CD Reviews: How to Destroy Angels, Kate Nash and Hectic Zeniths


How to Destroy Angels, Welcome Oblivion (Columbia)

Trent Reznor can do no wrong. He’s most recently formed How to Destroy Angels, which is composed of his wife Mariqueen Maandig, Atticus Ross (who scored The Social Network with Reznor) and Rob Sheridan (also the group’s art director). Thankfully this doesn’t turn out to be one of those “My wife wants to make an album so I will” kinda things. It has Reznor’s signature sound all over it. Sure, no single song hits you in the face with the memorability of Nine Inch Nails’ lyrics, but that’s the warped atmospheric beauty of Welcome Oblivion. You can chill out with it, throw it on while driving or even play it as the soundtrack to fucking someone like an animal—it’s darkly sexy like that. ★★★★☆

Pop Punk

Kate Nash, Girl Talk (Have 10p)

Kate Nash won me over with “Nicest Thing” on 2007’s Made of Bricks. But the rest of that album fell flat, as did her sophomore release, My Best Friend is You. However, the emotional rawness that first piqued my ears returns with a dose of punk on Girl Talk. Starting off strong with “Part Heart,” I was worried through the next few forgettable tracks. The bass-y simplicity of “Sister” lured me in for a few minutes, and I enjoyed “Lullaby for an Insomniac.” Though perhaps her best album on a whole (and also kinda sounds like Hole), it’s still hit and miss through the 15 tracks. ★★☆☆☆


Hectic Zeniths, Type One Era (Kitchen Dip Recordings)

The words “bedroom producer” induce cringing, but the Philadelphia-based Hectic Zeniths is an exception. Besides some seductive grooves on “Beau Geste (Extended)” and the funky “On Standby” (Parts 1 and 2), there’s also R&B sex appeal on “Beau Geste (After Midnight Mix)” with rapper Sketch Lightly. While the title track, featuring Careful, could do without pitch-shifting the vocals, the composition stands out on the instrumental version. Type One Era exemplifies an overall mastery of electronic chill through a combination of instrumentation, raw vinyl samples and original field recordings of ambient sounds. ★★★★☆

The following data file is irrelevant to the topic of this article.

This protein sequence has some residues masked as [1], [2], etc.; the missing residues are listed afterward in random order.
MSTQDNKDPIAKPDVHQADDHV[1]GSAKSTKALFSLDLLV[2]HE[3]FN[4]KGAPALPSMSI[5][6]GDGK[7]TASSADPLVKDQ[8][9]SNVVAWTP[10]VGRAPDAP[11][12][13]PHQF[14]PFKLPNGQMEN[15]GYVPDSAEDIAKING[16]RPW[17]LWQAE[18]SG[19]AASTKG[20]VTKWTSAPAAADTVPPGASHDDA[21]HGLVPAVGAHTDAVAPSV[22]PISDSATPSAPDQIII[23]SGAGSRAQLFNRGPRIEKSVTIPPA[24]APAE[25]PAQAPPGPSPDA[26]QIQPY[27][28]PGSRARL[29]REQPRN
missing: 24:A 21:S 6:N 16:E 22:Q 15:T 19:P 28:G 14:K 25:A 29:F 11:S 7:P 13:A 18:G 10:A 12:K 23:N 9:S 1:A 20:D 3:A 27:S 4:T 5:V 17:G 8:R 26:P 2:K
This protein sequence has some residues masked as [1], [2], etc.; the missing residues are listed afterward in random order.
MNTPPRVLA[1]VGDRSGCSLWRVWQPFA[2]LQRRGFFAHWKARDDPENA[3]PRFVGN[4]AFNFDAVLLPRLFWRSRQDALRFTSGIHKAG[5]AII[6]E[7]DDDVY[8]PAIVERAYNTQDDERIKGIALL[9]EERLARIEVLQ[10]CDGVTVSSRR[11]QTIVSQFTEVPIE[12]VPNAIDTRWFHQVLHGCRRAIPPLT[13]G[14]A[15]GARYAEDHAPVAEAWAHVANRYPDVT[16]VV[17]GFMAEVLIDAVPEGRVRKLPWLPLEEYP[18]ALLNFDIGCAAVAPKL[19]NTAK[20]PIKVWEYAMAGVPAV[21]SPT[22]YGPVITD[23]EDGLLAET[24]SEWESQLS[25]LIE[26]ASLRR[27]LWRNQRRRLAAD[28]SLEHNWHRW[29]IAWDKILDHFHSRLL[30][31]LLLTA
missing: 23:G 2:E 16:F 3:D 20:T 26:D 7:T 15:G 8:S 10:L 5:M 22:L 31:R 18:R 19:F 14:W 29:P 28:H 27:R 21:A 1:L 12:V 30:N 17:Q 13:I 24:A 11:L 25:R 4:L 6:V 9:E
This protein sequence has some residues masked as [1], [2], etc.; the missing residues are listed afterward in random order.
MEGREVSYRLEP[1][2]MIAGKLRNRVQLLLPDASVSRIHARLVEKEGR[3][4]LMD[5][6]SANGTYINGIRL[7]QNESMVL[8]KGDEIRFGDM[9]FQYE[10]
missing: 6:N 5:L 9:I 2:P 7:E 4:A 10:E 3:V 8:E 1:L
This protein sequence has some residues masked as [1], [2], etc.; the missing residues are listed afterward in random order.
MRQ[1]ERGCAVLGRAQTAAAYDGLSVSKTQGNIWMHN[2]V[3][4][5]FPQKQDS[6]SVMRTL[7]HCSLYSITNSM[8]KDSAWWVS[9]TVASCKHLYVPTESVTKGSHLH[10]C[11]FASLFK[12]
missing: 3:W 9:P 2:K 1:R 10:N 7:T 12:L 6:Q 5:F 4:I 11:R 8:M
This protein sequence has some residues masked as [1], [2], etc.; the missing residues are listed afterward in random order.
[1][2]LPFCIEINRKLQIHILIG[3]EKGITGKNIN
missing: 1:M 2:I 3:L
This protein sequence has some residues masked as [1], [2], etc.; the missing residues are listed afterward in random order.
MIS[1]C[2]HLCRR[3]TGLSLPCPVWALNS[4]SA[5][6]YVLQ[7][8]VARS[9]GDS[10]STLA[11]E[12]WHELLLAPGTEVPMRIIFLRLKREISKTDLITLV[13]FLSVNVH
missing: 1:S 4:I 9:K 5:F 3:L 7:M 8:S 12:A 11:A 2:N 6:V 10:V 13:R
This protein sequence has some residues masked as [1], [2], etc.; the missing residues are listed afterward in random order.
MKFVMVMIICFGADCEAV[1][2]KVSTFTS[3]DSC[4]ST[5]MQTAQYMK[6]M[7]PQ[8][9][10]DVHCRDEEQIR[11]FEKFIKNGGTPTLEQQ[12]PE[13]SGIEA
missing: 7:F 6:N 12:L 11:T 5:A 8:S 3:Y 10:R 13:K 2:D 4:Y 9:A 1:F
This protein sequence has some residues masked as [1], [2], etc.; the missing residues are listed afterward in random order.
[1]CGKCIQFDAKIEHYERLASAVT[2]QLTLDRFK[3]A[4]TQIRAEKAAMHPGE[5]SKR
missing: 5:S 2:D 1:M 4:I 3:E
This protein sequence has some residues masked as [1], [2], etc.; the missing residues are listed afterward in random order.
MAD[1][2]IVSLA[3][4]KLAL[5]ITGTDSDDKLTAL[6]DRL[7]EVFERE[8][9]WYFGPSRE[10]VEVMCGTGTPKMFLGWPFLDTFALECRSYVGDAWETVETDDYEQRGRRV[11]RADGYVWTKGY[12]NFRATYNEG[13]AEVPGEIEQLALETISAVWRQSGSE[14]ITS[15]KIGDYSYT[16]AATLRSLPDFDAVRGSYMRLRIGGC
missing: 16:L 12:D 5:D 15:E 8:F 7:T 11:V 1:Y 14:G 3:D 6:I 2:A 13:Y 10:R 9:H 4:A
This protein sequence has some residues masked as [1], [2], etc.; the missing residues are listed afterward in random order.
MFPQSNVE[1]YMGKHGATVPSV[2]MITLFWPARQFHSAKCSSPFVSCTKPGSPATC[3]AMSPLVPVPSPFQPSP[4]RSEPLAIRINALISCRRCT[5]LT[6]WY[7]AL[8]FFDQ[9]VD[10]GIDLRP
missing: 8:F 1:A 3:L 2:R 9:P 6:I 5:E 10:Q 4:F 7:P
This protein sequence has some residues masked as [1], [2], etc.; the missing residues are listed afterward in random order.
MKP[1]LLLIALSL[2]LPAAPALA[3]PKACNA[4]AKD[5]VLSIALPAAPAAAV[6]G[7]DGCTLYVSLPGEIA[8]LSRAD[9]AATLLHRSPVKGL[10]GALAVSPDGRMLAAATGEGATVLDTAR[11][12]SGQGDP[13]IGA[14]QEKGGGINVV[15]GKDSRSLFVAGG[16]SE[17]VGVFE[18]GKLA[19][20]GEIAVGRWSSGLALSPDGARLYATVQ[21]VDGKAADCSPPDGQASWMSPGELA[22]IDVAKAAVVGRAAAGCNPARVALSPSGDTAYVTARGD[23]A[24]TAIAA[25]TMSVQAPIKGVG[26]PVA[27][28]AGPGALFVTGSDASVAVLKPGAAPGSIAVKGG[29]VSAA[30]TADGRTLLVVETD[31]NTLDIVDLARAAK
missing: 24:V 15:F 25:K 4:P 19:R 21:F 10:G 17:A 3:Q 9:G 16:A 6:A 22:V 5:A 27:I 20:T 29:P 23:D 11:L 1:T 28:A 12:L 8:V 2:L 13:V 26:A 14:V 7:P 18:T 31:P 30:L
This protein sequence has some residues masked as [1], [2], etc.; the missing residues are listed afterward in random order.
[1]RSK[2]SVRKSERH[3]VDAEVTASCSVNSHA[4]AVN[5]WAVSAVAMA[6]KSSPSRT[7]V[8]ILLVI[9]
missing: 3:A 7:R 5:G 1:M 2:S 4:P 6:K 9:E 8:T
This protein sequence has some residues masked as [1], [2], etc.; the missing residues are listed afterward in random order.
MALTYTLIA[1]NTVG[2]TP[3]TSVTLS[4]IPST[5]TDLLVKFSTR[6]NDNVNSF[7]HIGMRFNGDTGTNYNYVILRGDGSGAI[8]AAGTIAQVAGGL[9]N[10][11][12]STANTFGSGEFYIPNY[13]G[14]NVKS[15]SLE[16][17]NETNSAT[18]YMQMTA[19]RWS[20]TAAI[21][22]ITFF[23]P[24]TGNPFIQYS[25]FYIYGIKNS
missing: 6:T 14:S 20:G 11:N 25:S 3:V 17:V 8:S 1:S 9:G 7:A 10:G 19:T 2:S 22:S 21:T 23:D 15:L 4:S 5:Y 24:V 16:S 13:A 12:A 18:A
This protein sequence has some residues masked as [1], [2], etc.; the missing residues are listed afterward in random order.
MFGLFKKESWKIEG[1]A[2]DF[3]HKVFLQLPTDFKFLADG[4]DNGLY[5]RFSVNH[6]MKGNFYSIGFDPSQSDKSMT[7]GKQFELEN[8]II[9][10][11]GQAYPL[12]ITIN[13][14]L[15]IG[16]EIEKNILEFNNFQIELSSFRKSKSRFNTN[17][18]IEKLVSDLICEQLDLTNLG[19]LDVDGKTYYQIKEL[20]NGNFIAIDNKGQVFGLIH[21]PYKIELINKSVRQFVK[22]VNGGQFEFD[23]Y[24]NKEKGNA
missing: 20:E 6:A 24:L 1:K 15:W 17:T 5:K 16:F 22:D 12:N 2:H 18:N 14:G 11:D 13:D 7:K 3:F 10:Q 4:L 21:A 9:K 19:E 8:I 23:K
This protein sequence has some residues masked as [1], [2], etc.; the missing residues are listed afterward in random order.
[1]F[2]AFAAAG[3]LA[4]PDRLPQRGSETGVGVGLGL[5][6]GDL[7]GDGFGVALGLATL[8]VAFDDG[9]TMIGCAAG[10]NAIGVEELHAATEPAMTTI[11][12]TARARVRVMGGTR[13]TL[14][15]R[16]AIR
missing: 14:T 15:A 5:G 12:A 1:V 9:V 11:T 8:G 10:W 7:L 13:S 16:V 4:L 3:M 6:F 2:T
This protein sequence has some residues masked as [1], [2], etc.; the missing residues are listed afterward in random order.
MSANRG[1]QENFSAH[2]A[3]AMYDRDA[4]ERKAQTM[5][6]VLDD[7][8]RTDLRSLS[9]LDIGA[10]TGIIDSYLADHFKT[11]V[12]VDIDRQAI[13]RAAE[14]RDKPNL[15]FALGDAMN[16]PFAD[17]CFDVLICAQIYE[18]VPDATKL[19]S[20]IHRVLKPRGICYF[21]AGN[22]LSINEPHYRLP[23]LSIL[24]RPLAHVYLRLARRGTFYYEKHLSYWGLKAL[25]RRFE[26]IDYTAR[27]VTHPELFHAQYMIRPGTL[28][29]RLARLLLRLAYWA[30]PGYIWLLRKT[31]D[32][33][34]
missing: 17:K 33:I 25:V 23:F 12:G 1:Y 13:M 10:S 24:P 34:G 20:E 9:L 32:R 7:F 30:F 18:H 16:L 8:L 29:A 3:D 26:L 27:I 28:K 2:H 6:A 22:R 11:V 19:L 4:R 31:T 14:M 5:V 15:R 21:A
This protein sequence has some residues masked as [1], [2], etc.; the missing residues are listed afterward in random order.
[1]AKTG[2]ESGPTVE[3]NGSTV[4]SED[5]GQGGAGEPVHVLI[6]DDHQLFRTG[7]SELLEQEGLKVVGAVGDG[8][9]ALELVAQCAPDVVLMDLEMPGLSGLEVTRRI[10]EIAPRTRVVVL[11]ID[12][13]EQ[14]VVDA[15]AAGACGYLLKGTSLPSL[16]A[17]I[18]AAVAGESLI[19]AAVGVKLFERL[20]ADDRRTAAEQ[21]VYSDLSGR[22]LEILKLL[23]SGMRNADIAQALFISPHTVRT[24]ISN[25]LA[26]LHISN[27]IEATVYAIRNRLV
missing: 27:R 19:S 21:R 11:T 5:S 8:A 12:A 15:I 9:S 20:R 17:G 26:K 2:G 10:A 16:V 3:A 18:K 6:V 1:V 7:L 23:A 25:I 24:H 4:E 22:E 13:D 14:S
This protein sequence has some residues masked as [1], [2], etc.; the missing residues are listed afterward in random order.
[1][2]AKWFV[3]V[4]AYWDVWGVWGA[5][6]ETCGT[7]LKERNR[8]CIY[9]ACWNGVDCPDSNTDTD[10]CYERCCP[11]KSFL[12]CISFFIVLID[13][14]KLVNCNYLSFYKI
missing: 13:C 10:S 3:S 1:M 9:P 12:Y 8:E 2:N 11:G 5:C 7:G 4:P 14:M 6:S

Disc Scan

Upcoming on Deanna’s radar …
MARCH 26: Recently, I was wondering whatever happened to Dido. I found her, and she’s got a new album in the hopper titled Girl Who Got Away.
APRIL 2: I reviewed an album by Sub Teal in Vegas Seven’s January 24 issue, and she’s the angel responsible for turning me on to the Erased Tapes label—home of some of the most amazing modern-day composers. One of those talented artists is Ólafur Arnalds, and I get a feeling his next album, For Now I Am Winter, will be just as incredible as his previous work.

Suggested Next Read

Concert Review: Muse


Concert Review: Muse

By Wayne Posner

As a photographer, it’s my job to capture the essence of a performance in a single image—doing so within the timeframe of the first three songs. Sometimes that’s easier said than done, as is the case with Muse. The British rock band eludes photographic summarization because their lyrics and supplemental visual components are designed to take fans on a theatrical journey. And, on this night, they did. The arena lights went dark and giant pyramidal LED display descended from above to completely cover the center of the stage.